• Laura Lotkowska

The Impact Of Lockdown On Domestic Abuse


As the next national lockdown starts again, after we just started slowly settling into the new

‘normal’, many will be dreading the prospect of not going out to the pub or not being able

to see those they love. But unfortunately for some people they will be terrified of yet again

being imprisoned with their abuser. Lockdown will save many lives, but this article will

examine one of the terrible consequences.


One of the most important impacts is that on the freedom to leave or seek help. A lot of

women before lockdown might have been preparing to leave even making plans. But then

with the national lockdown restrictions put in place hastily in March these plans were

crushed. In the April survivor survey over three quarters of women said that Covid-19 made

it harder for them to escape abuse. As more people stayed at home, survivors found they

didn’t have a lot of privacy to make calls to those who could help or even leave the house to

see a friend. For those who wanted to leave there was many issues with private rental

accommodation or securing social housing. Even during the easing of restrictions, there was

still a lack of clarity from the government on what was allowed and what wasn’t. We need

to make sure that women’s safety is taken seriously in the coming weeks.


Abusers used lockdown as a way to isolate their victims further and as a tool for further

manipulation and controlling behaviour. In the June survivor survey, 66.7% of women said

that Covid-19 had been used as part of the abuse they suffered in one or more ways. Some

of this included increasing monitoring and surveillance of online activity as well as not

allowing them to go outside. Due to survivors being more isolated and away from their

normal support network, abusers exerted even more control as they knew the survivors had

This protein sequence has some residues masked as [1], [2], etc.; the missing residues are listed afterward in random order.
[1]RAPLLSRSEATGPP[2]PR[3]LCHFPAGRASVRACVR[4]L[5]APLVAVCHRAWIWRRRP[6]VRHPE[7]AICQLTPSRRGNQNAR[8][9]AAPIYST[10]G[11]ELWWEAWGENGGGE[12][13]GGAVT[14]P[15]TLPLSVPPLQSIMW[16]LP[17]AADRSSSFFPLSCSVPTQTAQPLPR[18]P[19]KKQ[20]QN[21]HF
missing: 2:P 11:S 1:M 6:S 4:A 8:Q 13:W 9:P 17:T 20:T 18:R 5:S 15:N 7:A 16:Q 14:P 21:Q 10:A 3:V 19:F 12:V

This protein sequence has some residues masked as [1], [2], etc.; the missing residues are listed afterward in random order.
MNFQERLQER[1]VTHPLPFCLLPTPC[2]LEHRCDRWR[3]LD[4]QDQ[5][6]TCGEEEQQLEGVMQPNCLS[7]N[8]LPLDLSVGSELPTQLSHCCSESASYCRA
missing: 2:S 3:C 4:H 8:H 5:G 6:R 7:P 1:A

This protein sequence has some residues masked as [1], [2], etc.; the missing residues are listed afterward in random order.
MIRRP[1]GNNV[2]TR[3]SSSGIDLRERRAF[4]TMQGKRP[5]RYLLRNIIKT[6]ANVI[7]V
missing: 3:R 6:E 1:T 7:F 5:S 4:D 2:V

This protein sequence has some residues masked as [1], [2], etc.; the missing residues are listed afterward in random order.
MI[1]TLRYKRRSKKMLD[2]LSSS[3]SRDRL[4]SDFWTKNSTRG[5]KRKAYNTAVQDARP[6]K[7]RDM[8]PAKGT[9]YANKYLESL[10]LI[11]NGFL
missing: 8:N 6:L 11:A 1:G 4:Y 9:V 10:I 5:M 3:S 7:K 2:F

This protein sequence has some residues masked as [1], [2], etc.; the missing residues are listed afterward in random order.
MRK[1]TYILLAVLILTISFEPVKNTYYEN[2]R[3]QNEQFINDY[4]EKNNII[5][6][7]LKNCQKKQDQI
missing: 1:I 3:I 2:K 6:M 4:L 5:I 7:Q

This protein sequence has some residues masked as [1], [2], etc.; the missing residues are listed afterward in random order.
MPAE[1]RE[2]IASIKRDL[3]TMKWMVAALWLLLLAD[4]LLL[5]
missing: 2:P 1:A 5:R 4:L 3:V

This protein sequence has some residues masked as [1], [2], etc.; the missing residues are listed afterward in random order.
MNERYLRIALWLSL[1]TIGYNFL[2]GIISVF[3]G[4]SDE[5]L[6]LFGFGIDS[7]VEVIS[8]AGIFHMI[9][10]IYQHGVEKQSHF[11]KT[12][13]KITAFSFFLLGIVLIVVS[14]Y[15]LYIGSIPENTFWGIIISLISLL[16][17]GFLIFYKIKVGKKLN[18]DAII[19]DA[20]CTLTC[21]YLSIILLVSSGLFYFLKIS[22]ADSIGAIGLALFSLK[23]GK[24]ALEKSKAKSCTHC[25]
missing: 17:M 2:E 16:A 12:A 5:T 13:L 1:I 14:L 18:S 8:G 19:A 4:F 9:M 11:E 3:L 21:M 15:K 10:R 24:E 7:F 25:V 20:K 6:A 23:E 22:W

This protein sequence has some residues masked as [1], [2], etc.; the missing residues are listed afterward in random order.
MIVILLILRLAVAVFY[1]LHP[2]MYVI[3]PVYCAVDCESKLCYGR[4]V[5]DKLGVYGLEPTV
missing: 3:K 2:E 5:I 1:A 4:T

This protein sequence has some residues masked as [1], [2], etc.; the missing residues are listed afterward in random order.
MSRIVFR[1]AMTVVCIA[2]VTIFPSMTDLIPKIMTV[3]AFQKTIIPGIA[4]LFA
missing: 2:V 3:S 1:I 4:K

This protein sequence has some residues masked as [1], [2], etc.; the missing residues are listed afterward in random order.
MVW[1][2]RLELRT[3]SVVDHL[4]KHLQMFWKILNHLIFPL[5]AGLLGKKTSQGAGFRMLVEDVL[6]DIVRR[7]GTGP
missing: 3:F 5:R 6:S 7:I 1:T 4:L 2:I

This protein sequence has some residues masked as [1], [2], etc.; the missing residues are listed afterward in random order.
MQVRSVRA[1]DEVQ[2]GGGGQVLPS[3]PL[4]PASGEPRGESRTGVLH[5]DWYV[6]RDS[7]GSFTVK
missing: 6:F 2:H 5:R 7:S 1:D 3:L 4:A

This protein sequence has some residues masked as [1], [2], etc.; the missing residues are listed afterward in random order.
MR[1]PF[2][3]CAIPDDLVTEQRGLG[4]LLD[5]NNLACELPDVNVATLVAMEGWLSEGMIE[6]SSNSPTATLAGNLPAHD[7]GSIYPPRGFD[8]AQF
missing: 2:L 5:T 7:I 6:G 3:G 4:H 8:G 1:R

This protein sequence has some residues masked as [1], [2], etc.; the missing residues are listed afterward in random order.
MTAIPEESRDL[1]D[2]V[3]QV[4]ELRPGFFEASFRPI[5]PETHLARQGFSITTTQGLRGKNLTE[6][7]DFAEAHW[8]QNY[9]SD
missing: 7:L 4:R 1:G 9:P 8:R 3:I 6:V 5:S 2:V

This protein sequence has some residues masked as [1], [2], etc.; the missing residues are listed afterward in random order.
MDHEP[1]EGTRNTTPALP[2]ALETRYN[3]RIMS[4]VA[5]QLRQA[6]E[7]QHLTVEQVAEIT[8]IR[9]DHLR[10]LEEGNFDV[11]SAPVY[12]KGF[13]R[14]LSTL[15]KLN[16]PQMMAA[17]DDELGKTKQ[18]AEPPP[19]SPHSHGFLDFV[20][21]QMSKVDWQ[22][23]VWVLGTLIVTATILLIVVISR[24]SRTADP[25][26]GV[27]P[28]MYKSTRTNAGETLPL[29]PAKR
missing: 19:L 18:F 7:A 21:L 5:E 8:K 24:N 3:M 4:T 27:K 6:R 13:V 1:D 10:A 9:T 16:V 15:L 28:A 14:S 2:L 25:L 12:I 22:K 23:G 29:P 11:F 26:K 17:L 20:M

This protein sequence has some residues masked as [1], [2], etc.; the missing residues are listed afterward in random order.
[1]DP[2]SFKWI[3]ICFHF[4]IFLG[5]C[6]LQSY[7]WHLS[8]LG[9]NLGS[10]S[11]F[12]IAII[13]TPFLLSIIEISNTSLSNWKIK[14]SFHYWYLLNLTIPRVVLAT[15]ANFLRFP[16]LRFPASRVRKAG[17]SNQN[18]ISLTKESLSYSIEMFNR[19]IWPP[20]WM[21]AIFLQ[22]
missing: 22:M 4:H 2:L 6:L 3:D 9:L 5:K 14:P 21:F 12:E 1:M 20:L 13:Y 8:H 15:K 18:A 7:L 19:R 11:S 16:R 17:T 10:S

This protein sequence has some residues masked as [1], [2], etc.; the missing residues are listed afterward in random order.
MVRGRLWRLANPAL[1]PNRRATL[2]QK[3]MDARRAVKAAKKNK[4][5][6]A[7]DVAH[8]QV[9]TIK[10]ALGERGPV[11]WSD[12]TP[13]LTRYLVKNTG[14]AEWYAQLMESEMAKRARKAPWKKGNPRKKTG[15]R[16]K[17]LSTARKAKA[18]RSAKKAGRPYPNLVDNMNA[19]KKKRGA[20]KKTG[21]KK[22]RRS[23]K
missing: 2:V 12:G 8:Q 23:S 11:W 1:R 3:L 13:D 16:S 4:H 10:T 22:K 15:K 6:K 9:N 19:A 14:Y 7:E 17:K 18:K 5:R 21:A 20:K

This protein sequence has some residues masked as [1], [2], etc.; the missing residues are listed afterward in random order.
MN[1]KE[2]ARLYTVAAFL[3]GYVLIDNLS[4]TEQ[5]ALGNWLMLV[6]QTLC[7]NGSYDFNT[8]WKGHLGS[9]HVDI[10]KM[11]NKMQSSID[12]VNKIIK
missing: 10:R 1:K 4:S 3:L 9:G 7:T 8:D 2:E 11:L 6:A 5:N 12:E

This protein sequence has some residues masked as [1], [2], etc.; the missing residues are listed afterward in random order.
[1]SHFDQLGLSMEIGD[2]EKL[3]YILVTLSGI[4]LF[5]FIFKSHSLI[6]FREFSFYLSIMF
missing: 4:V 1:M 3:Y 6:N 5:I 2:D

no one to turn to. This was even worse for those who were shielding and were reliant on

their abusers to get food, medication and any other essentials. This meant that their lives

were in their hands. For those who didn’t comply with their abusers demands they would be

left without the essentials they needed for everyday life.


Unfortunately for some survivors, who have escaped and managed to slowly start

recovering after periods of abuse, the pandemic has triggered memories of abuse and

affected their mental health. For some survivors, wearing face coverings can trigger abuse

memories and re-awake the fear and the panic. You’re not required to wear a mask if it

causes you severe distress. However, as this exemption is not as visible as some, some

survivors might still get harassed for not wearing one and won’t feel comfortable explaining

their reasons. Furthermore, 12.5% of those who answered the April survivor survey said

that their abuser had gotten back in touch with them during the pandemic. This also

triggered past memories of abuse and made them feel even more isolated and vulnerable

enough that the abuse could start again in the future.


While we go through the lockdown and then hopefully soon easing out of it there must be

more provisions for women to escape abuse and seek help. We can’t allow them to be the

sacrifice of the pandemic.


The data from this article is from the report completed by Women’s Aid after the first

lockdown.

2 views0 comments

Recent Posts

See All

University of Warwick

©2018 by Warwick Women's Careers Society. Proudly created with Wix.com